What are reference tracks? This guide introduces you to reference tracks and explains how they will help you achieve better mixdowns and arrangements.
What is a Reference Track?
Reference tracks are professionally mixed and mastered songs that you use as a tool to either measure your mix against or use as a roadmap to guide your arrangement.
Using reference tracks when mixing or mastering your song ensures that your mix is up to professional standards. They also help you develop music that translates well on different playback systems and in different environments.
Reference tracks are also incredibly helpful when arranging your song. Referencing the arrangement of another song helps you visualize the different sections of that song. This visual guide acts as a roadmap to structuring your song and eliminates the guesswork.
Choosing a Reference Track
It is essential to choose appropriate references for the song that you are mixing or using as an arrangement guide. When selecting reference tracks for your specific session, use songs that you know well. Furthermore, be sure to choose a reference track that is sonically similar and in the same genre as the song you are mixing. Utilizing a techno reference when mixing a future house track will mislead your decision making. You can also select references that have specific elements you like. For example, you could use a reference track that has awesome sounding drums or vocals you would like to match. You can use different references to accomplish different goals.
When mixing, reference tracks must also translate to any speaker system and sound great in a variety of listening environments. Try to use songs that are professionally mixed, mastered, and released. When choosing a reference, quality matters. You will achieve better results comparing your mix to a high-quality WAV file than an MP3 or other compressed formats. It is best to use the highest quality material when referencing.
It is also necessary to save a collection of reference mixes. Use these references consistently as you continue to work in different listening environments. As you get to know these references, you will be able to mix with more accuracy on various monitoring systems and room acoustics. This approach helps to avoid problems when mixing in unfamiliar studios.
Mixing with Reference Tracks
Referencing is one of the best and most helpful mixing techniques to learn. Comparing your mix to a commercial ready track will help you achieve more professional-sounding mixdowns and masters. Mixing music can sometimes seem overwhelming and hard to know where to start. It’s also easy to get lost in all the technical jargon and the enormous selection of plugin options. Moreover, mixing can be exhausting if you’re trying to make mix decisions without a clear goal or something to let you know if your mix sounds good or not.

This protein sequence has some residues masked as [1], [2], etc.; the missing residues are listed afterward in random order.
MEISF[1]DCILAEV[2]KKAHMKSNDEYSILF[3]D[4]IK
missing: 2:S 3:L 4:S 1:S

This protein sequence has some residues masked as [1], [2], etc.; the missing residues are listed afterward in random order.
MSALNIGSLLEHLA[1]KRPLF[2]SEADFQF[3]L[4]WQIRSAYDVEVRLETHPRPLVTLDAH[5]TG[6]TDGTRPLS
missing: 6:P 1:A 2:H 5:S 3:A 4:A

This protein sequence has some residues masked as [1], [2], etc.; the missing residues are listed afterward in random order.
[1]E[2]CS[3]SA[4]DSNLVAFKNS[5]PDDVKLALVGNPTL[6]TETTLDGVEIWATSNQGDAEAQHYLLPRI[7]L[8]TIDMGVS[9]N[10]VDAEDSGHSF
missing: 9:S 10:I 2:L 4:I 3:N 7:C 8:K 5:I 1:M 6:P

People of all skill levels use reference tracks to guide their mixdowns and masters. Even veteran engineers use reference mixes. They provide a tonal map that saves time and enables you to work confidently. Reference tracks also give you a different perspective on your mix. Quickly switching between your mix and a commercial ready mix will help you identify what’s lacking and reveal inconsistencies that you may not have noticed.
Below are some benefits of using reference mixes:
- They allow you to compare your mixdowns or masters to professional-sounding songs.
- Referencing helps you focus on the final goal.
- They provide a tonal map to guide your mix decisions.
- Over time, you become more proficient and confident at mixing.
- Referencing reduces guesswork and decision fatigue.
- They help you achieve more translatable mixes that sound great on various speaker systems.
It’s important to emphasize again that reference tracks are meant to guide your mix decisions. Try not to replicate the reference exactly, or you could do more harm than good. Many engineers will use multiple tracks to get a general idea where to take their mixes instead of focusing on the mix decisions of one track.
When comparing your mixdowns or masters to reference tracks, focus on the various elements, loudness, balance, width, depth, and other key aspects of the mix. Below are a few suggestions to listen for:
- Loudness: How load is the overall level compared to the reference mix?
- Width: Listen to where particular elements are panned in the mix.
Also, pay attention to how wide the overall mix is in the stereo field.
- Depth: Listen for front-to-back placement. For example, elements that are either louder, brighter, or have less reverb will sound closer and more up-front in the mix. Conversely, sounds that are quieter, have more low-end or reverb applied will sound farther away.
- Balance: Compare how loud various elements are to each other and balance the levels. Also, listen to the overall tonal balance. For example, is there too much low-end or frequency masking?
Arrangement with a Reference Track
Using a reference track as a visual guide to aid in the arrangement of your song structure is another helpful technique. Building out a solid song structure with unique variations can sometimes be challenging.
To assist in your decision making, drop in one of your favorite songs into Ableton Live’s and use locators in Arrangement View to mark all the sections of that song. You can also go further by color-coding and naming the different parts. Basically, you are deconstructing a song and using it as a roadmap to visualize essential sections such as the intro verses, choruses, bridges, breaks, and the outro. Preparing a visual guide is not only super helpful but also very educational.